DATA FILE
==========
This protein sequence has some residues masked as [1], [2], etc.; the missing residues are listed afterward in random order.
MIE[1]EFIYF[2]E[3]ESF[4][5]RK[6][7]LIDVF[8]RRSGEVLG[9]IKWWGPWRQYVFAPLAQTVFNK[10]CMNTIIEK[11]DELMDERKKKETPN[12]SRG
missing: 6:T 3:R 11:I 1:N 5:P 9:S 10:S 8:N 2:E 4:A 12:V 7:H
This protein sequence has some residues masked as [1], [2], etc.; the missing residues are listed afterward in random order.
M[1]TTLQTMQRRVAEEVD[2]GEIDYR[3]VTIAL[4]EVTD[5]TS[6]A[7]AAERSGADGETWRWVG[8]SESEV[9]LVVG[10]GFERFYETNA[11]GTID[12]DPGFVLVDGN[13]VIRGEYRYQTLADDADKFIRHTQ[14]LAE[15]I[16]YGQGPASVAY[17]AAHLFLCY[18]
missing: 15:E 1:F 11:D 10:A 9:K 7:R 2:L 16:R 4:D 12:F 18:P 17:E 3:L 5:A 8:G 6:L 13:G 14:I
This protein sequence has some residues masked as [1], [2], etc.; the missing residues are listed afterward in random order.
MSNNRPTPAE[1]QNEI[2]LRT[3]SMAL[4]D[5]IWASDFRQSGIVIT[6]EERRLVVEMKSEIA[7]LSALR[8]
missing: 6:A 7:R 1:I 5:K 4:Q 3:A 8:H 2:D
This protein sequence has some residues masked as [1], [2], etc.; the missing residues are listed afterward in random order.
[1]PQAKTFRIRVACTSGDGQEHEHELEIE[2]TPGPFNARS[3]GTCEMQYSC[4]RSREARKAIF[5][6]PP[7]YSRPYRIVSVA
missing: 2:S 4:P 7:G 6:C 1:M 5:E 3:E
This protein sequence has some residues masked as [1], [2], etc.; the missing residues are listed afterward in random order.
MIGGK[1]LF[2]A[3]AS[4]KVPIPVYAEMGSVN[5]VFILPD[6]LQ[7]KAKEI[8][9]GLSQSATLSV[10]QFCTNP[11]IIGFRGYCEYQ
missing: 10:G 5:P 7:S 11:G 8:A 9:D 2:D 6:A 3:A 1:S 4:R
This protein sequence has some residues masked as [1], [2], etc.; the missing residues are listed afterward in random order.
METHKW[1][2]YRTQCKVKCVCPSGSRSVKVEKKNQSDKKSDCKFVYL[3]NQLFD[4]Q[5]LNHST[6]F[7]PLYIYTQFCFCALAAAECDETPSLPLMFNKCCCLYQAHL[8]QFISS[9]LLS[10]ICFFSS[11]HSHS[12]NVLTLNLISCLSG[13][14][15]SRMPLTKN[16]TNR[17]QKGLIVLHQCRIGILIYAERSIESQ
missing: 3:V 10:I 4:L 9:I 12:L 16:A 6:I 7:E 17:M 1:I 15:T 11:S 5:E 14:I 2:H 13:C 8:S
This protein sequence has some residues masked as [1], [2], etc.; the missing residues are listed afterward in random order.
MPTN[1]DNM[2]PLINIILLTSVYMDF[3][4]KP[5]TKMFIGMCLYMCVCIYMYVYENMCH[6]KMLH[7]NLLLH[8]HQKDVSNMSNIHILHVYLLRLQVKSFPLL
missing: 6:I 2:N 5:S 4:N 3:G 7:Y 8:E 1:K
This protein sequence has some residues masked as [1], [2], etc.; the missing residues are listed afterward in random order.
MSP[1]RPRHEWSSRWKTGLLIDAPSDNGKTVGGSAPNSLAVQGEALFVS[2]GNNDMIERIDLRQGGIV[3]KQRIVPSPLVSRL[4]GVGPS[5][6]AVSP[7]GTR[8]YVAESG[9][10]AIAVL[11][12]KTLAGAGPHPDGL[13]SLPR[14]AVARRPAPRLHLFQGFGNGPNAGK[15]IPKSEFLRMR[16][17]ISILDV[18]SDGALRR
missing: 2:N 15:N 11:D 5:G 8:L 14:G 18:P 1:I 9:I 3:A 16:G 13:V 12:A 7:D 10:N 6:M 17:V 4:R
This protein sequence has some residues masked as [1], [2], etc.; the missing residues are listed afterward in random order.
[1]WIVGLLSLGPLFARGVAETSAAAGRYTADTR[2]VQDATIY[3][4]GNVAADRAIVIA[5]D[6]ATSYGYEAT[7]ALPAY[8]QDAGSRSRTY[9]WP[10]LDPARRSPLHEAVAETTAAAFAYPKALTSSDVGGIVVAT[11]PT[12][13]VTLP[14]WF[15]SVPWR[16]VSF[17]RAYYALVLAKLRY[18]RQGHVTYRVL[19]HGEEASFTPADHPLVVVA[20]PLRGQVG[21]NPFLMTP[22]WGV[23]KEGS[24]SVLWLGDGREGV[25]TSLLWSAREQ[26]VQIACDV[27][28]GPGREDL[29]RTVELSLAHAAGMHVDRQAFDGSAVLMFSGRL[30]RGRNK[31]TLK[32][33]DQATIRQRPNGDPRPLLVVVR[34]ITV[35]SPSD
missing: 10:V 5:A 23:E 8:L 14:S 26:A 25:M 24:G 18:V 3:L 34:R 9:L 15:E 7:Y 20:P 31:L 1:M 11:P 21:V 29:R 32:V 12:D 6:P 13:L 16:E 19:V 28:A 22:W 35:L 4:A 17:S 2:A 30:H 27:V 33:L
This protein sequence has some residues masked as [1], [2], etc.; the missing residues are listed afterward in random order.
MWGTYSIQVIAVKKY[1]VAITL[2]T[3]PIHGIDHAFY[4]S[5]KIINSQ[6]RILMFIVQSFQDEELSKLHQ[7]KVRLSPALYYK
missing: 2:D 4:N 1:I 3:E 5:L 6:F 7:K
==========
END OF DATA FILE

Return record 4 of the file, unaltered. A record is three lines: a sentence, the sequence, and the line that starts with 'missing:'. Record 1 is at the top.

This protein sequence has some residues masked as [1], [2], etc.; the missing residues are listed afterward in random order.
[1]PQAKTFRIRVACTSGDGQEHEHELEIE[2]TPGPFNARS[3]GTCEMQYSC[4]RSREARKAIF[5][6]PP[7]YSRPYRIVSVA
missing: 2:S 4:P 7:G 6:C 1:M 5:E 3:E